Camping World’s Unusual Options Activity Suggests It’s Ready to Go for a Drive Higher

As I write this before Thursday’s trading begins, the worst-kept secret is out: Nvidia (NVDA) blew through its Q4 2024 results, sending its shares up 14% in pre-market trading. Several analysts significantly raised its 12-month target price. The company believes it has a long runway of AI growth in fiscal 2025 and beyond. 

As usual, many NVDA options exhibited unusual activity in Wednesday's trading leading up to earnings. Interestingly, only two had Vol/OI ratios greater than 10. They were two of 99 with Vol/OI ratios greater than 10.

One of the other stocks with a Vol/OI ratio greater than 10, excluding Friday expiries, was Camping World Holdings (CWH), the RV dealer network run by Marcus Lemonis. I’ve been a fan of the company for some time. Interest rates have hurt the business in the near term. Long-term, I expect people to continue to buy motorhomes and trailers. It’s a lifestyle loved by millions.

The option with a Vol/OI ratio that was above 10 (barely) was the March 15 $23 put with 22 days to expiration. 

Here’s why I like it for those who are bullish about CWH.

The Income Play Doesn’t Hurt

As of yesterday’s close of $25.10, the put was out of the money by a couple of bucks. Were you to sell the put, the bid of $0.75 was an annualized return of nearly 55%. With 22 days to expiration, CWH stock hasn’t traded below $23 since early December, so the odds of you having to buy the 100 shares at $23 are low, providing an excellent income play. 

Since its IPO  in Oct. 2016, CWH shares have only traded under $20 on two occasions -- September to October 2023 (2 months) and October 2018 to May 2020 (19 months) -- in the 7.25 years it’s been a public company. There is no doubt that $20 is a floor for CWH shares. Since hitting a 52-week low of $16.18 at the end of October, its shares have gone on a 55% run. I expect that to continue.

Ultimately, a $20 entry level for CWH stock is an excellent long-term investment. Especially given its attractive $0.50 annual dividend rate yielding 2.0%. 

Cutting the Dividend by 80% Is Responsible Capital Allocation

CEOs use five levers to allocate capital: paying dividends, repurchasing shares, paying down debt, investing in the business, and making acquisitions. They and the board are paid to determine the best use of those five capital allocation levers. Most CEOs and boards aren’t great at it. It appears that Camping World is.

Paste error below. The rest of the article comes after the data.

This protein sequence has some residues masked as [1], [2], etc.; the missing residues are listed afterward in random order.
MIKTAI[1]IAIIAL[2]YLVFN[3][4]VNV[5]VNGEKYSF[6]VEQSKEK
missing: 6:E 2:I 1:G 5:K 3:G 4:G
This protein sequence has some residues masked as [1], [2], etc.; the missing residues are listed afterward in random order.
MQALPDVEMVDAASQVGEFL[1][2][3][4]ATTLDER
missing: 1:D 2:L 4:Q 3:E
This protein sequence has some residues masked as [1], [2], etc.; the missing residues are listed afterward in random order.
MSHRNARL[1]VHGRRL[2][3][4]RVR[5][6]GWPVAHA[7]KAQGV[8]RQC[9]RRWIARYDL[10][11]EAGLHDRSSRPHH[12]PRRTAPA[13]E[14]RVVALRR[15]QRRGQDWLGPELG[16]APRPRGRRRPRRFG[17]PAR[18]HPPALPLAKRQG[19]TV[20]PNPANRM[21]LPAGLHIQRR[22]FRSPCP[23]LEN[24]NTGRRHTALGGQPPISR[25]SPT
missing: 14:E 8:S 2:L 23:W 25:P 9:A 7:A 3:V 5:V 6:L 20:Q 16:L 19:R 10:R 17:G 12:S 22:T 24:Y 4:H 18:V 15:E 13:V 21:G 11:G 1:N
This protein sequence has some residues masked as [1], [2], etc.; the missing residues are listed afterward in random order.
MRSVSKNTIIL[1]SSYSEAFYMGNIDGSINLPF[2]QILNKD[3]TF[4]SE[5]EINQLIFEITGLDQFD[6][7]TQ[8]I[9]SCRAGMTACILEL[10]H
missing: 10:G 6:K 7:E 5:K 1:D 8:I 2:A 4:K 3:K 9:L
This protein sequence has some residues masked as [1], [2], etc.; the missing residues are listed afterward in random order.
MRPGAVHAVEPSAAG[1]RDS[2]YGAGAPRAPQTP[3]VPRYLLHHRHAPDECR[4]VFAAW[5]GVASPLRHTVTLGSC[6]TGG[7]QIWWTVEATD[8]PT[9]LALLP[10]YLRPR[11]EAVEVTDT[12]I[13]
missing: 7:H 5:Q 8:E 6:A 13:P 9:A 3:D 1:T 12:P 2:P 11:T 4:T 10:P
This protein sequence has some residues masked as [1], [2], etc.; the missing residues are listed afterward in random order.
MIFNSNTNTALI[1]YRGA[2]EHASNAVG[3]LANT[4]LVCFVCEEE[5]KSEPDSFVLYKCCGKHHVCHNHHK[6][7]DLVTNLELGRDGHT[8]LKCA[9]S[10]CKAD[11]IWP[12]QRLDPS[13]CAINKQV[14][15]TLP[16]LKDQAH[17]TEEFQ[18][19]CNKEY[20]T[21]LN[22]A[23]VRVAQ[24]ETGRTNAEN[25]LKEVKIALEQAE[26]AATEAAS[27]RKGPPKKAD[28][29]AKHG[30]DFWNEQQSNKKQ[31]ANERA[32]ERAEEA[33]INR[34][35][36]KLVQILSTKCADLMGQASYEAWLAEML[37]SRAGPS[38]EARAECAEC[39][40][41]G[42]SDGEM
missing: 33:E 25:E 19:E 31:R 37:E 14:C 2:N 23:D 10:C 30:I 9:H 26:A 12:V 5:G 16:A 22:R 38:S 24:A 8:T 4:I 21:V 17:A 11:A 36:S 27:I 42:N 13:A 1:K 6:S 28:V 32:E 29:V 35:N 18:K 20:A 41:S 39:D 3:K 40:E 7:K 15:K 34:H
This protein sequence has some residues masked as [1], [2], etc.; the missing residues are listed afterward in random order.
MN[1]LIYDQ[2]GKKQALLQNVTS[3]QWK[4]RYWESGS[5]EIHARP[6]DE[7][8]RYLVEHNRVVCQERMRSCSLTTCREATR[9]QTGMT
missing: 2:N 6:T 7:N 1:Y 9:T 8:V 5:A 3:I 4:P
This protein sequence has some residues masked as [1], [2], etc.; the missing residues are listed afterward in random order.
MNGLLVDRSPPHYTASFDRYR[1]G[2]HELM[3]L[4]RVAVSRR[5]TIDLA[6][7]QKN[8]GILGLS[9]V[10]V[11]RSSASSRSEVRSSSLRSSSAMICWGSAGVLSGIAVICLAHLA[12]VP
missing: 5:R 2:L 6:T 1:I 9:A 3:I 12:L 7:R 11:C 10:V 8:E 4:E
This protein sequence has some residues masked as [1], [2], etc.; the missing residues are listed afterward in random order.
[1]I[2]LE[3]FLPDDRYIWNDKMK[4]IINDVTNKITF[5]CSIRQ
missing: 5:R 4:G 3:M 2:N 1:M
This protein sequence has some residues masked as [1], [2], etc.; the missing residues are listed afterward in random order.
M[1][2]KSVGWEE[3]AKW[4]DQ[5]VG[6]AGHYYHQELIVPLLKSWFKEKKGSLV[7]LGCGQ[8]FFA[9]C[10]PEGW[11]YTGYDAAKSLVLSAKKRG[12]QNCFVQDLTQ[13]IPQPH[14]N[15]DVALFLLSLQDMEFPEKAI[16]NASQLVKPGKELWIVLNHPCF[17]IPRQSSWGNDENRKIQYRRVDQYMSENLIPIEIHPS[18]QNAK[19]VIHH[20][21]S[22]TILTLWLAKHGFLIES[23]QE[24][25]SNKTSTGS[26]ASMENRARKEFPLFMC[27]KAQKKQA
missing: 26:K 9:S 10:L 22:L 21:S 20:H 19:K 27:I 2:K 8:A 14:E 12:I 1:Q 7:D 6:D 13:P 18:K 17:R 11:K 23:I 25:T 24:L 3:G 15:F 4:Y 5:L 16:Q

On Aug. 1, 2023, the company announced disappointing Q2 2023 results that included a two-cent miss on the bottom line analyst estimate of $0.75 and a $70 million miss on the top line consensus of $1.97 billion in revenue. 

Its shares dropped more than 13% in a single day on the news. The stock fell nearly half its value over the next three months, hitting a 52-week low on Oct. 31.

What hurt the stock was the simultaneous announcement that it cut its quarterly dividend by 80% from $0.625 to $0.125. Dividend investors promptly exited their positions on the news. 

Good, don’t let the door hit you in the butt on the way out. The last time I checked, stocks were judged by total return (dividend yield plus share price appreciation). 

Lemonis and the board explained that the cut was necessary to allocate to the more pressing need to pay for the acquisition of more RV dealerships.

“After concluding its review of the Company’s capital allocation strategy, the Board has elected to modify its quarterly dividend to reflect the prioritization of capital allocation towards RV dealership acquisitions. Since January 1, 2023, the Company has opened, acquired, or signed letters of intent with over 30 RV dealership locations,” the Aug. 1 press release stated about the dividend cut. 

320 Stores in 2028

On Feb. 21, Camping World reported its Q4 2023 results. In today's conference call with analysts, it’s expected to elaborate on its acquisition spree. We do know that it spent $210 million on RV dealership acquisitions in 2023, down slightly from $217 million in 2022. It started in 2023 with 189 RV dealerships and finished the year with 198. 

It plans to have 320 locations open by 2028. That’s adding an average of 6 locations per quarter over the next 20 quarters through 2028. At $225 million per quarter, we’re talking about a $4.5 billion outlay over the next five years. 

Based on 2023 same-store revenue of $5.23 billion and 166 same-store locations, you get an average per location of $31.5 million, which means the additional 122 stores expected to be added in the next five years will bring in an additional estimated $3.8 billion in annual revenue, about 62% of its 2023 revenue of $6.23 billion. 

Which would you rather have? $213 million in dividend payments -- 85 million shares times the old annual rate of $2.50 -- or nearly $4 billion in annual revenue and $190 million in additional cash flow?

I know which one I’d take.

Bottom Line: Marcus Lemonis and the board have wisely chosen to lean into a situation that looks to change dramatically for the better in the second half of 2024 and into 2025 as interest rates come down, locations go up, and unit sales return to previous levels.

CWH is a Buy with or without options.    


On the date of publication, Will Ashworth did not have (either directly or indirectly) positions in any of the securities mentioned in this article. All information and data in this article is solely for informational purposes. For more information please view the Barchart Disclosure Policy here.

The views and opinions expressed herein are the views and opinions of the author and do not necessarily reflect those of Nasdaq, Inc.


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